This isn’t the first time Dunham has publicly aired her feelings about Antonoff, a guitarist for the band Fun., of course. In a February profile for Interview magazine, Dunham said: “I know there’s some rule that you’re not supposed to talk about your boyfriend publicly just because it seems like all starlets under the age of 33 have decided not to do that, but if you’re in love with someone great, then I don’t understand why you wouldn’t tell everybody.”
Posted by Darius Cordell Couture in Jan 14, 2013, under 1
The new Miss America is an Alabama-bred blonde beauty who lives in Brooklyn, N.Y., and loves ’80s pop music. But Mallory Hytes Hagan is more than just a pretty face who tap-danced her way into the judges’ hearts on Saturday.
Here are five things to know about the new Miss America:
1. Modern Day Rags to Riches?
At 18, Hagan moved to New York with only $1,000 in her pocket. “I just didn’t know that $1,000 wasn’t enough money,” she told PEOPLE. “I look back at my parents now for letting me do it and I think, ‘Are you crazy?’ ” I genuinely think they thought I’d be there for three weeks and move back. I hit the ground running and had three job offers in first day.”
2. She Wants to Jump Out of a Plane!
Hagan claims she’s not a risk taker, but she would love to go skydiving because it’s “completely out of control” – the opposite of how she usually behaves. “I think it would be amazing,” she said. “I’m truly a Capricorn, so I like to plan out what’s going to happen. I think it’s about the drive. I’d love to go skydiving. Why not?”
3. She’s No Longer the ‘Bridesmaid’
If it appeared that Hagan was genuinely shocked when her name was announced as the new Miss America it’s because she was. “As a teen, I was third, second and first runner-up. In Miss New York, I was first runner-up twice. My thought process was, ‘They’re going to get another first runner up photo of me.’ I’m thrilled to be here but I didn’t expect it at all.”
4. She Wants to Stop Sexual Abuse of Children
Her platform, Stop It Now! (which works to prevent child sexual abuse), is close to her heart because several of the women (and possibly some of the men) in her family were sexually abused as children, she told reporters in a press conference. “I never was, but it was something I was going through in my teenage years as my family was trying to find peace in that,” she says. She thinks mandatory child sexual awareness education would be “an incredible step for America.”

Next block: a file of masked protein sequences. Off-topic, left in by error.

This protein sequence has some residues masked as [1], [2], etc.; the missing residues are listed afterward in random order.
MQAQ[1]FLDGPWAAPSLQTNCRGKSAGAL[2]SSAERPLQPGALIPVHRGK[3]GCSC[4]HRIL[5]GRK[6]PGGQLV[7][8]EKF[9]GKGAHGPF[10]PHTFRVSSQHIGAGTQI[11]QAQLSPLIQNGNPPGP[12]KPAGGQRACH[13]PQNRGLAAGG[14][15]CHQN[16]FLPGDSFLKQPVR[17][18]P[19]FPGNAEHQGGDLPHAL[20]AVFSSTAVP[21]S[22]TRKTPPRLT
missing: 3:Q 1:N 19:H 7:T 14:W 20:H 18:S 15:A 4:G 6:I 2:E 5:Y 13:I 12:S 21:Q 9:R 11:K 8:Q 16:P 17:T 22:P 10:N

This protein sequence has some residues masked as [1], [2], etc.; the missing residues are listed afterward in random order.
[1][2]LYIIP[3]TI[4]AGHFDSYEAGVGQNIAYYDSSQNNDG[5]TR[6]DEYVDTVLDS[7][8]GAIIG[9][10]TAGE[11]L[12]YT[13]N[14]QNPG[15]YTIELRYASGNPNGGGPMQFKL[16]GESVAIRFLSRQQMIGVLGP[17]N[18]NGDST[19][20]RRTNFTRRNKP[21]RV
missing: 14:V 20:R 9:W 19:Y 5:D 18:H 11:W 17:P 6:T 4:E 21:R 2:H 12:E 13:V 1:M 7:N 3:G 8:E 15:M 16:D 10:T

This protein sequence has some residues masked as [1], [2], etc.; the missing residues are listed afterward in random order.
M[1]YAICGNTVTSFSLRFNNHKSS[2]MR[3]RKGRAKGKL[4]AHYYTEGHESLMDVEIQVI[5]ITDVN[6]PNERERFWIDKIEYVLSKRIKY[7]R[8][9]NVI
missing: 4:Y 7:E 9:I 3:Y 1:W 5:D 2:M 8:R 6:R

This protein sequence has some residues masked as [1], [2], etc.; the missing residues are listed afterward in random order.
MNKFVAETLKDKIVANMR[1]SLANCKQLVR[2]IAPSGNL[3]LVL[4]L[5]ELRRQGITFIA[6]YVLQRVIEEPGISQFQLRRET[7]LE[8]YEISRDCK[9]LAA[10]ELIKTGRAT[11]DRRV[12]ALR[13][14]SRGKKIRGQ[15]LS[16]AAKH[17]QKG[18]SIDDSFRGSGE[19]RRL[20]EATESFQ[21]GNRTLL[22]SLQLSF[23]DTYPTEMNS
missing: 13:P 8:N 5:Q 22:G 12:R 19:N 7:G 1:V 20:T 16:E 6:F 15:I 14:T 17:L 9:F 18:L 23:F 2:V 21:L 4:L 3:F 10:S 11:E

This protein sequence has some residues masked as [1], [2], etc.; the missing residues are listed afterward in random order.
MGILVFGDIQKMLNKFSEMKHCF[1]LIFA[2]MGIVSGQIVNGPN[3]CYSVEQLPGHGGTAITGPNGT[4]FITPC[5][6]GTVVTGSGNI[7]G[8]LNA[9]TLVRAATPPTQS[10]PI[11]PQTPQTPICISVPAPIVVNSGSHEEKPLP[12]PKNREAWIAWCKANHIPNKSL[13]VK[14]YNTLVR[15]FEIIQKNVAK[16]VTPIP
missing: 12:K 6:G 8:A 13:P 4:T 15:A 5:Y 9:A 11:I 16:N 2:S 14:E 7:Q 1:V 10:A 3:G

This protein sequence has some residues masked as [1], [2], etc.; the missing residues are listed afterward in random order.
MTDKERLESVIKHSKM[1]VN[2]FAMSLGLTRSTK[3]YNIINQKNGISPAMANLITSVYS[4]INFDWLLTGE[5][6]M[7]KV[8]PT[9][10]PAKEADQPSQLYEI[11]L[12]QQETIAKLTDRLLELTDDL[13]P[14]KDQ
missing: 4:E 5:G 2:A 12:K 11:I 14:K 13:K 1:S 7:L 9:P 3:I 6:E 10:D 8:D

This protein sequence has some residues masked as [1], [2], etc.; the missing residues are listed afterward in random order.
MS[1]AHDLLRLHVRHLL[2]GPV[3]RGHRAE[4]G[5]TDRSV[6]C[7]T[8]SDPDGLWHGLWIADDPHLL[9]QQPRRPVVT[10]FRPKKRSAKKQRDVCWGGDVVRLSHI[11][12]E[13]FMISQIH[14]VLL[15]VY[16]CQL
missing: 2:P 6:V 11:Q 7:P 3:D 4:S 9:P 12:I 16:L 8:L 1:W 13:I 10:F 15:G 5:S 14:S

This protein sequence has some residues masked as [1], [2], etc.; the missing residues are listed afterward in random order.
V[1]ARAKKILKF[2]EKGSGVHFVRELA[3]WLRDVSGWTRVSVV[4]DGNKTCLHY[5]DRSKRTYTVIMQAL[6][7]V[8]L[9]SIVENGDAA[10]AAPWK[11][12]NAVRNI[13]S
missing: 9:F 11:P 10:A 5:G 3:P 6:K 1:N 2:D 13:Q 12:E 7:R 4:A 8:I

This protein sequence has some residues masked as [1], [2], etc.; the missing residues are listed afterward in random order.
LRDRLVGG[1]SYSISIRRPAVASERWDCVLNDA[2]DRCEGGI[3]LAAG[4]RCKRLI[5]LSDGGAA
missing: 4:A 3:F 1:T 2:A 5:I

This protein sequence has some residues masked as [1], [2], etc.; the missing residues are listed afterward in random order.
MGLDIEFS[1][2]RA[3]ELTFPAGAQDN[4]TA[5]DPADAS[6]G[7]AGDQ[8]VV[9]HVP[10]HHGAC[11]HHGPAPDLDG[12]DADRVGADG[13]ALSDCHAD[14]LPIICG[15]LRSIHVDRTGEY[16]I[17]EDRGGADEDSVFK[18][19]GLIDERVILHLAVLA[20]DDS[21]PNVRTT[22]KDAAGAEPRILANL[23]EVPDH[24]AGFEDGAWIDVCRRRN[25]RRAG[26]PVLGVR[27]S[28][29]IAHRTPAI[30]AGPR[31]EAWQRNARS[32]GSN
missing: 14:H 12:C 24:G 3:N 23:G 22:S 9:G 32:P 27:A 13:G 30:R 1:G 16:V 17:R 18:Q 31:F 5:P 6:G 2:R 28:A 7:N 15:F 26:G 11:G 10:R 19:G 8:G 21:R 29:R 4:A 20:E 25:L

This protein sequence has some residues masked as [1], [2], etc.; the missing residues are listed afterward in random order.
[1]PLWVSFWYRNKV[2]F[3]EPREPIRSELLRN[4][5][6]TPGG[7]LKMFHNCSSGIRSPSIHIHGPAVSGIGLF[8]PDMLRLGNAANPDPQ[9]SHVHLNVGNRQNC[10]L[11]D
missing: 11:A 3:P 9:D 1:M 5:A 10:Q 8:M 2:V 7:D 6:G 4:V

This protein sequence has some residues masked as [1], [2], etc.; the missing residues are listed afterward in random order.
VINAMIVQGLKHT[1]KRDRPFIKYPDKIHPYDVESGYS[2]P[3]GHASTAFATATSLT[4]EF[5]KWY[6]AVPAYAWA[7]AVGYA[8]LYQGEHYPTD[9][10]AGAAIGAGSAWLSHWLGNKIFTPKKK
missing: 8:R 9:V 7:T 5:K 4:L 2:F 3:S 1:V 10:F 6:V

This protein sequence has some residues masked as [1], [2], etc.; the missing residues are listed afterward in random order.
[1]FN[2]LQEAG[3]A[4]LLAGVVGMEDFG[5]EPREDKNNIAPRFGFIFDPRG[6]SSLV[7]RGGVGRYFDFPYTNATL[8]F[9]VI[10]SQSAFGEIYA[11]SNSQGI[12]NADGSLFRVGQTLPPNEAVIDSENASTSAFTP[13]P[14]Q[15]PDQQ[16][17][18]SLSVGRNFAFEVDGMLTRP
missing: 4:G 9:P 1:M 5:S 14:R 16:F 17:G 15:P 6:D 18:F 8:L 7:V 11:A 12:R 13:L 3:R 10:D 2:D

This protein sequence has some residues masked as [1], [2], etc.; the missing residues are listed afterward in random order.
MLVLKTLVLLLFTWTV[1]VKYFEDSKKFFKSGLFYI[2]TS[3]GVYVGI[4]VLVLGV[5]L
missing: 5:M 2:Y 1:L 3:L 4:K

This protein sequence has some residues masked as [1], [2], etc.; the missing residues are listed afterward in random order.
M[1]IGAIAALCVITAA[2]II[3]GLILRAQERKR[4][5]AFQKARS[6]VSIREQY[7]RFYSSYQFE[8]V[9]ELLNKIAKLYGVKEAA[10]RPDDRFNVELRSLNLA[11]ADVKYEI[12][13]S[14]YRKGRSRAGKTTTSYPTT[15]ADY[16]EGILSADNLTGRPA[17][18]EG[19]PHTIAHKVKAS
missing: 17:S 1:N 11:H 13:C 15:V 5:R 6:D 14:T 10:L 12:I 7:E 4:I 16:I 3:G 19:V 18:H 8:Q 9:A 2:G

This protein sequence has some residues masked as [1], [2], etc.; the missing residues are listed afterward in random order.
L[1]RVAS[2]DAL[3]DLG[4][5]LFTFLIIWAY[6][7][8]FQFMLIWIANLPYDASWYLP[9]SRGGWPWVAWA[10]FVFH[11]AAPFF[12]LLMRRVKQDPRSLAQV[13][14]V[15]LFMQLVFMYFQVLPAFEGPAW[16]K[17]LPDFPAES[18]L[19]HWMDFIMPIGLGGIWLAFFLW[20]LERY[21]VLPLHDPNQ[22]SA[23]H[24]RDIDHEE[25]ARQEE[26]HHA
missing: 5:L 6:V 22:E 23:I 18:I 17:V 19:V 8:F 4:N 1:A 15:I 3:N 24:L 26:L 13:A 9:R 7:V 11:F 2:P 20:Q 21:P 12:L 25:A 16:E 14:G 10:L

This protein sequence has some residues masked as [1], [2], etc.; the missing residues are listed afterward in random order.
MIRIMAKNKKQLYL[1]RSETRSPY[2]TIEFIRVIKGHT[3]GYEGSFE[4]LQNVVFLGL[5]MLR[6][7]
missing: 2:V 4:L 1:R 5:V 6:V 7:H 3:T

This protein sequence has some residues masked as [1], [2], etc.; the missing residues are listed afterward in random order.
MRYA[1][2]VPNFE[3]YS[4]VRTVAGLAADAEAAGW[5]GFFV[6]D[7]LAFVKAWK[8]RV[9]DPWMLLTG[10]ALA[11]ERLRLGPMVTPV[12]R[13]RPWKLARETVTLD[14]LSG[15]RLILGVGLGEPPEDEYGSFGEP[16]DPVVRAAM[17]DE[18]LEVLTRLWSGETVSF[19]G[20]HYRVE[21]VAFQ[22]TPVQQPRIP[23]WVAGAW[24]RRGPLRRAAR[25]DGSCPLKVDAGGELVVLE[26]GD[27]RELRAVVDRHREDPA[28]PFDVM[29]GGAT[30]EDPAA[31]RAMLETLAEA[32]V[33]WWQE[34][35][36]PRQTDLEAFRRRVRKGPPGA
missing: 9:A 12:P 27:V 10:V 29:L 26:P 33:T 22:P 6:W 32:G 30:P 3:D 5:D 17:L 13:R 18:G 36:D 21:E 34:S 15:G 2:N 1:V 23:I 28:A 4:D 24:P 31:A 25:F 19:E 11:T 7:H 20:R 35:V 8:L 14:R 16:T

5. She Loves Cosmetics
She may not be different than many women with her interest in cosmetics, but Hagan wants to make a career out of it. A student studying advertising, communications and marketing at the Fashion Institute of Technology, Hagan’s dream job would be the global marketing director for a cosmetic company. As part of her duties as Miss America, Hagan will work with Artistry cosmetics. “This will be a wonderful internship,” she said.
Posted by Darius Cordell Couture in Jan 10, 2013, under 1
The marriage can only go up from here.
A hot air balloon that soared thousands of feet into the air crash-landed in a San Diego backyard moments after Jonathan and Kerin Narcisse exchanged wedding vows, according to KGTV.
A strong gust of wind forced the pilot to abort the sunset ceremony and make the unplanned touchdown, according to KFMB.
The strong wind blew the balloon about one mile off course and swung the basket holding the couple and 12 others, KNBC said.
Guests whipped out cellphones and recorded the scene.
After bouncing off the ground, the yellow and blue balloon crashed into trees and a fence at the top of a hill behind the home.
One guest suffered minor back injuries. Everyone else walked away, albeit shakily, from the accident and continued on to the reception.